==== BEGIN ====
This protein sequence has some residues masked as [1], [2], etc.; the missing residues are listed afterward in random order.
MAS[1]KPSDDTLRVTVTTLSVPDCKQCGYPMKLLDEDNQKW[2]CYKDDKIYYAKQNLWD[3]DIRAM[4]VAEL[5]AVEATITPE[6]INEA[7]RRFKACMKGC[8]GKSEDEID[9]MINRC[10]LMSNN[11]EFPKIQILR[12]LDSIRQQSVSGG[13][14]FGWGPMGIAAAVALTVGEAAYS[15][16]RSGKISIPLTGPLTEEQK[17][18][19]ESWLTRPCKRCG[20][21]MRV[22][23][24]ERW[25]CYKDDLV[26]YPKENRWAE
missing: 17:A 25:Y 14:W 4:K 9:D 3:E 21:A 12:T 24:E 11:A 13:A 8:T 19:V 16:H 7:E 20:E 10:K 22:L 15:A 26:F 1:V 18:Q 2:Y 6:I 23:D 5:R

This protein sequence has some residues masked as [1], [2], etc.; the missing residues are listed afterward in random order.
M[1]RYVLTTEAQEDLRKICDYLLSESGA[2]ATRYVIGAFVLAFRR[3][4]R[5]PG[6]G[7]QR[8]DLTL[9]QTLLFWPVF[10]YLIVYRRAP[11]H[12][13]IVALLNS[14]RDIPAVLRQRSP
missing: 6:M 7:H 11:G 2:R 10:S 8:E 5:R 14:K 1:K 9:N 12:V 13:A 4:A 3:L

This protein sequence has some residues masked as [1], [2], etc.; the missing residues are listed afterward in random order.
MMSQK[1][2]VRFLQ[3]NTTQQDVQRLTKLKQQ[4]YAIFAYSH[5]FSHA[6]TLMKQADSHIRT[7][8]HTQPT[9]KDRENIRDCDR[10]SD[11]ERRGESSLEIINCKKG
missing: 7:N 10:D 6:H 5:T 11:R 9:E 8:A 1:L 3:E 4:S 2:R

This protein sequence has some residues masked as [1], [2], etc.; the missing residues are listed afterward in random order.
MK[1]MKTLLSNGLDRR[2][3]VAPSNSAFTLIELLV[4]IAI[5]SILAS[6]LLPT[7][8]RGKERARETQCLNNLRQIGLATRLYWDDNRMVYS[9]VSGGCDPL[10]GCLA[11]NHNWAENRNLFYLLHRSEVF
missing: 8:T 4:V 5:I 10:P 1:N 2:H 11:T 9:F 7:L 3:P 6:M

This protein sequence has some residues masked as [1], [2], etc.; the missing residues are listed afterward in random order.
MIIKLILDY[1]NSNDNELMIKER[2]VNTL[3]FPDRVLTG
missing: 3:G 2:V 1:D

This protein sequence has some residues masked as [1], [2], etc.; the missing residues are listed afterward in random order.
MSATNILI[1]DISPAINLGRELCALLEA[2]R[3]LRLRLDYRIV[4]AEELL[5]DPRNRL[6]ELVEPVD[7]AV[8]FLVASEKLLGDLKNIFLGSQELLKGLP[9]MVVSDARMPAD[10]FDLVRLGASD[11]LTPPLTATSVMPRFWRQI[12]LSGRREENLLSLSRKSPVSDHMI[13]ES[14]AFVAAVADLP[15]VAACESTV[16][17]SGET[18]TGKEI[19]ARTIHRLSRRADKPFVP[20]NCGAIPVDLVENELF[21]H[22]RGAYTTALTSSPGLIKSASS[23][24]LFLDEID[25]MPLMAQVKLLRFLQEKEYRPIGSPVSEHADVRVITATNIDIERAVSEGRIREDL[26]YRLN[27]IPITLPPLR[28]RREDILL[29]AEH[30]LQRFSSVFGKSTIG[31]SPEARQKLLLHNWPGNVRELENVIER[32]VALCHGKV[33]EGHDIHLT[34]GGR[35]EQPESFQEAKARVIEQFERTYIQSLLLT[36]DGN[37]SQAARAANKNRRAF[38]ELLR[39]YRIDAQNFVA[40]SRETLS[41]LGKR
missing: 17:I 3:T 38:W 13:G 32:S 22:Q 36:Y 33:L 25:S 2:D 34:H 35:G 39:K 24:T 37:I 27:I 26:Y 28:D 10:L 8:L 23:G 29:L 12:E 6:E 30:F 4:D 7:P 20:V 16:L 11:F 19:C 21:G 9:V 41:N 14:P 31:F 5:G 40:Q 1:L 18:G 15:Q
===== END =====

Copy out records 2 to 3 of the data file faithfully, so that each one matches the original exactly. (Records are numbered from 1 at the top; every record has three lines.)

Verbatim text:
This protein sequence has some residues masked as [1], [2], etc.; the missing residues are listed afterward in random order.
M[1]RYVLTTEAQEDLRKICDYLLSESGA[2]ATRYVIGAFVLAFRR[3][4]R[5]PG[6]G[7]QR[8]DLTL[9]QTLLFWPVF[10]YLIVYRRAP[11]H[12][13]IVALLNS[14]RDIPAVLRQRSP
missing: 6:M 7:H 11:G 2:R 10:S 8:E 5:R 14:K 1:K 9:N 12:V 13:A 4:A 3:L

This protein sequence has some residues masked as [1], [2], etc.; the missing residues are listed afterward in random order.
MMSQK[1][2]VRFLQ[3]NTTQQDVQRLTKLKQQ[4]YAIFAYSH[5]FSHA[6]TLMKQADSHIRT[7][8]HTQPT[9]KDRENIRDCDR[10]SD[11]ERRGESSLEIINCKKG
missing: 7:N 10:D 6:H 5:T 11:R 9:E 8:A 1:L 3:E 4:S 2:R